Friday, January 4, 2019

Earthquake Country

If you live in one, here is goodish news.  If you retrofit your older home, and have proof, you can get a discount on earthquake insurance.  

And just what is a retrofit that? you ask?  To quote Dave Silva, Silva Construction, "It means to install, fit or adapt a device or system for use with something older," which in this case is your house!  The goal is to keep your house safely on the foundation.   Retrofit for houses can include:  house bolting, foundation bolting and wall bracing.   It's not cheap (but then your house probably wasn't either) running from $3,000 to $7,000.  

Spring for it and the California Earthquake Authority will refer you to member insurance companies who offer this insurance will give you an discount on insurance up to 20% of the cost.  This is primarily for houses built before 1979.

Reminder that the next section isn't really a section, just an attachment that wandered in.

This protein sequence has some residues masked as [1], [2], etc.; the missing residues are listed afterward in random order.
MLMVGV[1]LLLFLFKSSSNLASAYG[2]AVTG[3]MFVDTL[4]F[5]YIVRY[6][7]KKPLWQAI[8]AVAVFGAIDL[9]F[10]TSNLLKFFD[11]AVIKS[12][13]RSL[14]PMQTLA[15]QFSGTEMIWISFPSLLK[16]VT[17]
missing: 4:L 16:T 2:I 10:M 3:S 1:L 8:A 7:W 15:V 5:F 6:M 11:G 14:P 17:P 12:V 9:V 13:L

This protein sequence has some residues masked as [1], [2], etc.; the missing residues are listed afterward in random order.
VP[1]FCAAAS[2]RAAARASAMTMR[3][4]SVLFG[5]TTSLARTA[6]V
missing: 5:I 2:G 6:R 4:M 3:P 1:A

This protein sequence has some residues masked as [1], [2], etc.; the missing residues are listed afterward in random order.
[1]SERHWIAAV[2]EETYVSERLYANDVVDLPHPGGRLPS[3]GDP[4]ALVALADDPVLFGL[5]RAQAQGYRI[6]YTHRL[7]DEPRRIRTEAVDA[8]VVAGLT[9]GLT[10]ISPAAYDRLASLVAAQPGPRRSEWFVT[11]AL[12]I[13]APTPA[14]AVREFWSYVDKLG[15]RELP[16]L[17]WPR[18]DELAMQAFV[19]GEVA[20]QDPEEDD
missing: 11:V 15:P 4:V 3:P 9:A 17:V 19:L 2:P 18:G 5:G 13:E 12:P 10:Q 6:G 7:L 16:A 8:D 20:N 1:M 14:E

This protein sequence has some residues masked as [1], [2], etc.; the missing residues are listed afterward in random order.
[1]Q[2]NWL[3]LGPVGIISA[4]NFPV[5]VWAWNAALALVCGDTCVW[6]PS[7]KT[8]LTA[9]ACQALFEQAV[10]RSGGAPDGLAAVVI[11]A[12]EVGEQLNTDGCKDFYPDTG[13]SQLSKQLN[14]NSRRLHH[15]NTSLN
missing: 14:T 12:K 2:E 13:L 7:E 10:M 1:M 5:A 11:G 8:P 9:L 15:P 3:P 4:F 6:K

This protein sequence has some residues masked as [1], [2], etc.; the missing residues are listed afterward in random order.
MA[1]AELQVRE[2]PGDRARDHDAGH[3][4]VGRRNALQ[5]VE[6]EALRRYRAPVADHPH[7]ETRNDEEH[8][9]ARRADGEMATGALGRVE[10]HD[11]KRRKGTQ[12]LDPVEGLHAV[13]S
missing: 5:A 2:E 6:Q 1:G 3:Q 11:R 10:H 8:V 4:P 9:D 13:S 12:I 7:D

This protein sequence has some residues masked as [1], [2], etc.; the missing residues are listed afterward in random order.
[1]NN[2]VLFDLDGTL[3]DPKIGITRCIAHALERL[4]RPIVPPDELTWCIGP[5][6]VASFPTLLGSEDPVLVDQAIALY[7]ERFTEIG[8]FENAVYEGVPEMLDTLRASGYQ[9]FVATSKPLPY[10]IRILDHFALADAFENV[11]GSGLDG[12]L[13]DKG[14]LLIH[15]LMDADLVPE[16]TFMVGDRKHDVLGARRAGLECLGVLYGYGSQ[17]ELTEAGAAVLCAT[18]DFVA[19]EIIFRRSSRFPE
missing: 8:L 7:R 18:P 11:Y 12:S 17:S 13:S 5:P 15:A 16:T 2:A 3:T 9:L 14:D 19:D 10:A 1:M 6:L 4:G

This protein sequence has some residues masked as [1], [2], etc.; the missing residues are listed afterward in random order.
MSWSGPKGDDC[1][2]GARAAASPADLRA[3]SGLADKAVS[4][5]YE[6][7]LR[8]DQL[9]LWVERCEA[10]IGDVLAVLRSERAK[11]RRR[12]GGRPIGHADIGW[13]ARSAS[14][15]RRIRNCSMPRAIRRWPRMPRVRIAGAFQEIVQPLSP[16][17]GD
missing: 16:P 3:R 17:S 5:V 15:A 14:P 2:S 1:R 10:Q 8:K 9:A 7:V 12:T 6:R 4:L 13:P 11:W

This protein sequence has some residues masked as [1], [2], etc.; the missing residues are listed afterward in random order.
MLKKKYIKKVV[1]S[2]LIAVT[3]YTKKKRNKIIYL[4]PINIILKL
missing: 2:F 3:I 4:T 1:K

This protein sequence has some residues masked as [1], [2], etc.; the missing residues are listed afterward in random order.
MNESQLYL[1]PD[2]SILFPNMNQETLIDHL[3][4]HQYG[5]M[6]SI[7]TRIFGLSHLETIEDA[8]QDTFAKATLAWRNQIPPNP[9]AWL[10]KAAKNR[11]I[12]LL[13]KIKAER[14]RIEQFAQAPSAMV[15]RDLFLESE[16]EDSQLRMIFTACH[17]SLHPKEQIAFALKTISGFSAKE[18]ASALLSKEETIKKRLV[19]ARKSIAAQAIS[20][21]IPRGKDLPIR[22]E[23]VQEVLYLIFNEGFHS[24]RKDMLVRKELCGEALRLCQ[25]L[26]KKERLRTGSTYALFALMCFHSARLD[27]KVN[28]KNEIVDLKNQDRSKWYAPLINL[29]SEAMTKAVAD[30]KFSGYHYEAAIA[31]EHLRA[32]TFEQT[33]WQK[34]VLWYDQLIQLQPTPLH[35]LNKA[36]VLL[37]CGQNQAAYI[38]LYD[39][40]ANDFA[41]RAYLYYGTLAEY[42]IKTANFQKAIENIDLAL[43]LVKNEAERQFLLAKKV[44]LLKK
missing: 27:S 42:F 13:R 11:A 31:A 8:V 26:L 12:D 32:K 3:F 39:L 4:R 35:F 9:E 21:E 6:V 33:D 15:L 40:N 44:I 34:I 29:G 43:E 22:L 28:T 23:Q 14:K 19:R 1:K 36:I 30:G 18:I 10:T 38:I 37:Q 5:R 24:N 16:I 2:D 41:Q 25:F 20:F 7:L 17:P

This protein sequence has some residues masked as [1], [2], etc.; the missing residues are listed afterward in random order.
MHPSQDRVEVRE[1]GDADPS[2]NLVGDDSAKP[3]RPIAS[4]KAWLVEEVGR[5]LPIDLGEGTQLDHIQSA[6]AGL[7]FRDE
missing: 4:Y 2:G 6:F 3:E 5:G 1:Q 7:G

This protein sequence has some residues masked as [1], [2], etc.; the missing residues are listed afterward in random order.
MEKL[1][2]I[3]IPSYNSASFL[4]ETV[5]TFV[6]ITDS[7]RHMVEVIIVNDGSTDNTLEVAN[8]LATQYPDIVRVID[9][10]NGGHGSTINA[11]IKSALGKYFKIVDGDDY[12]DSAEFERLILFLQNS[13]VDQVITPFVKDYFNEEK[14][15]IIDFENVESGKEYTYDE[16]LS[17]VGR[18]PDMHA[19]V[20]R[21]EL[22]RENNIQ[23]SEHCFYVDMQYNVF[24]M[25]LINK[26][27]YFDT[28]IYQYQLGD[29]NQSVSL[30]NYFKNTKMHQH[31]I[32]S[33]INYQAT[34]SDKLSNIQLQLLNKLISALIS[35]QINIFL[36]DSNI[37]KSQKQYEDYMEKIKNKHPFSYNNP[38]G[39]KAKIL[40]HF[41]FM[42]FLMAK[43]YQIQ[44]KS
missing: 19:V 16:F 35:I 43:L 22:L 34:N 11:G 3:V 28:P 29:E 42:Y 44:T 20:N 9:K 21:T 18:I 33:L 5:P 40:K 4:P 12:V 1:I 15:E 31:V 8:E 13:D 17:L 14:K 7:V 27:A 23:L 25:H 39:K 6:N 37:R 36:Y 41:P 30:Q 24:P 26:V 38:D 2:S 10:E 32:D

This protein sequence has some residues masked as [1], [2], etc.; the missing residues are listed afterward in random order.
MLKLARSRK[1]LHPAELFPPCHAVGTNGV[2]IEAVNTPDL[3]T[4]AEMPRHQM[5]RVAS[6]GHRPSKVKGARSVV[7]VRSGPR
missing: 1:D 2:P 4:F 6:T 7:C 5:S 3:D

However, our house was built in 1964 and the frame IS bolted to the concrete foundation.  I would advise you to take a look before you do anything.  I look at new construction around here and sigh.  Cheap-looking wood with a knothole every two feet or so … other sheets of wood seemingly fabricated from sawdust … One could get the feeling that a strong wind during construction could blow your putative house into the next street over.  

In short, don't think that "newer construction" i.e. cheapest materials possible will protect your house from falling down.  In the old days, they built hell-for-stout.  Just consider  the old missions which dot Southern California.  

If you do look, and the framing is bolted down, take that $3,000 to $7,000 and go on a cruise!  House falls down at least you're having a good time asea and run no risk of being found dead in the rubble that was once your house.  It's called legitimate reassessment of existing funds.   Or "female logic" as in, "Well I didn't spend this money for X so I am entitled to spend it on Y."  Ka-ching!

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